MICHIGAN EDUCATION DIGEST
Volume V, No. 19
May 13, 2003
http://www.educationreport.org/pubs/med/

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Contents of this issue:
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* Charter schools cost less, study finds
* State school budget shortfall larger than expected
* National testing may cost more than expected
* Doctors say mood drugs overused by schools
* Bill would allow students to carry cell phones
* D.C. Mayor says District students "trapped in bad schools"

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CHARTER SCHOOLS COST LESS, STUDY FINDS
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LANSING, Mich. – Charter schools cost $1,036 less per student
than their traditional public school counterparts, according to a
new study released Monday.

The study, commissioned by the Michigan Chamber of Commerce and
carried out by the Anderson Economic Group of Lansing, "Shoots a
big hole in the argument made by traditional public school people
that charter schools cost money," said Chamber President Jim
Barrett. The study says charter schools cost less because they
receive no capital funding from local millages, and receive less
money from the state per pupil for operating expenses.

Bob Harris, a consultant for the Michigan Education Association,
said, "Of course we're concerned about costs, but we're also
concerned about quality education, and sometimes quality
education costs a little bit more."
________
SOURCES:
Booth Newspapers, "Charter schools cheaper to run, study finds,"
May 6, 2003
http://www.mlive.com/news/statewide/index.ssf?/xml/story.ssf/html_standard.xsl?/base/news-2/105217440699960.xml

Mackinac Center for Public Policy, "The Impact of Limited School
Choice on Public School Districts," July 2000
http://www.mackinac.org/2962

Mackinac Center for Public Policy, "The Case for Choice in
Schooling," January 2001
http://www.mackinac.org/3236


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STATE SCHOOL BUDGET SHORTFALL LARGER THAN EXPECTED
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LANSING, Mich. – An unexpected drop in state tax income earmarked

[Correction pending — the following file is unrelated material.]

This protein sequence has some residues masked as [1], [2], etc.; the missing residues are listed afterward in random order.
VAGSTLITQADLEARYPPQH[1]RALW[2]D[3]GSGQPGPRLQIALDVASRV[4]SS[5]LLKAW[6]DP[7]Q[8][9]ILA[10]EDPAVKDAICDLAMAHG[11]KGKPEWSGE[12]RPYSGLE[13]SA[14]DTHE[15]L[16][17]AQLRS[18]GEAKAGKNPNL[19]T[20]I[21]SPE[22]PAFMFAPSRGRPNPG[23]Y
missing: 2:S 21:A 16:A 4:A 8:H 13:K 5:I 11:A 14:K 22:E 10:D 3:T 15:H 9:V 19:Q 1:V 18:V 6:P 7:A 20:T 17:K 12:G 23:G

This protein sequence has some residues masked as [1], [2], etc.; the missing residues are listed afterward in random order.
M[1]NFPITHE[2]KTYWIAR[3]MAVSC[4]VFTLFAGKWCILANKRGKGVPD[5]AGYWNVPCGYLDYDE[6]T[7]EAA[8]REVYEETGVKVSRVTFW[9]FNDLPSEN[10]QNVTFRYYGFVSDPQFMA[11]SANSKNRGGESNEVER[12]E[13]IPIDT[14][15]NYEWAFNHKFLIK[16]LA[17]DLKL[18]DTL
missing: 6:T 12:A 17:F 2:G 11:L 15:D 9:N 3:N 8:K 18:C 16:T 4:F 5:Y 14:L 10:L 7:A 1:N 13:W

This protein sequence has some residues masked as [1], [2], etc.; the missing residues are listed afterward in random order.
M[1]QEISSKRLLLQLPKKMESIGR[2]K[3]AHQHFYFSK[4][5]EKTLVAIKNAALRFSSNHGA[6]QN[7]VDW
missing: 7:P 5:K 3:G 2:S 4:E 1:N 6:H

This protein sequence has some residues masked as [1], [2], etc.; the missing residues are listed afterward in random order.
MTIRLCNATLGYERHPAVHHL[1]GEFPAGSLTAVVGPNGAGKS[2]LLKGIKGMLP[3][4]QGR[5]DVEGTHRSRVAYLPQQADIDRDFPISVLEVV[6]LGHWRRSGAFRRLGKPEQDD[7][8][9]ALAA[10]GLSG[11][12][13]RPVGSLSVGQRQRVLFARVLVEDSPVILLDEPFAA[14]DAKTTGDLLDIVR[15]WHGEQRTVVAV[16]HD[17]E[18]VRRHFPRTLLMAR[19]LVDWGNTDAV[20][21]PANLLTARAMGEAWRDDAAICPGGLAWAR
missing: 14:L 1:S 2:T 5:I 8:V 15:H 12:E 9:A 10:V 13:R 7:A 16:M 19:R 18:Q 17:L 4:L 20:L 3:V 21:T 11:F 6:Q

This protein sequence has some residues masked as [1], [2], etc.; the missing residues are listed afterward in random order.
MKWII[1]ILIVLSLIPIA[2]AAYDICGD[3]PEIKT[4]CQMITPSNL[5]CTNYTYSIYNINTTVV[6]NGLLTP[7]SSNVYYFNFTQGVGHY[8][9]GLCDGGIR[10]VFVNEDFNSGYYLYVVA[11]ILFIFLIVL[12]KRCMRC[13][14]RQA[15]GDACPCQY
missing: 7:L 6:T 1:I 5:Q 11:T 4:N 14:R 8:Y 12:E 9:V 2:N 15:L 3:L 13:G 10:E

for schools has surprised state representatives with a budget
shortfall that is $77 to $110 million more than the expected $127
million the government estimated in January.

Nearly half of state spending on K-12 education comes from sales
tax and lottery revenue, both of which have come in lower than
expected since January, the directors of the House and Senate
fiscal agencies said Friday. Three-fourths of sales tax revenue
goes toward K-12 education.

Gov. Jennifer Granholm said that, in spite of the shortfall,
"There will not be further cuts to schools. It's impossible to
cut at this point in a school year when their fiscal year ends in
June. ... So we have to look at other options." Granholm said she
would offer a solution this week.
_______
SOURCES:
Detroit News, "School funding revenue short," May 12, 2003
http://www.detnews.com/2003/schools/0305/12/c07-161402.htm

Mackinac Center for Public Policy, "Michigan's Budget Challenge,"
April 2003
http://www.mackinac.org/4964


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NATIONAL TESTING MAY COST MORE THAN EXPECTED
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WASHINGTON, D.C. – Tests mandated by the federal "No Child Left
Behind" Act of 2001 may cost from $1.9 to $5.3 billion over the
next seven years, according to a U.S. government analysis.

The U.S. General Accounting Office, which released the study,
estimated that if states administer solely multiple-choice tests,
the total cost will amount to $1.9 billion, while tests with both
multiple-choice and open-ended questions would cost $5.3 billion.

Some state representatives decried the amount states may have to
spend to administer the tests, because current federal law will
provide only $2.34 billion for testing. However, the U.S.
Department of Education said the report overstated costs and
underestimated additional federal funding sources for testing.
_______
SOURCES:
USA Today, "New tests for nation's students to cost $1.9B to
$5.3B," May 8, 2003
http://www.usatoday.com/news/education/2003-05-08-testing_x.htm

Michigan Education Report, "Standardized tests vital for
improving school and student achievement," Dec. 13, 2001
http://www.mackinac.org/3907

Mackinac Center for Public Policy, "With Clear Eyes, Sincere
Hearts and Open Minds," July 2002
http://www.mackinac.org/4447


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DOCTORS SAY MOOD DRUGS OVERUSED BY SCHOOLS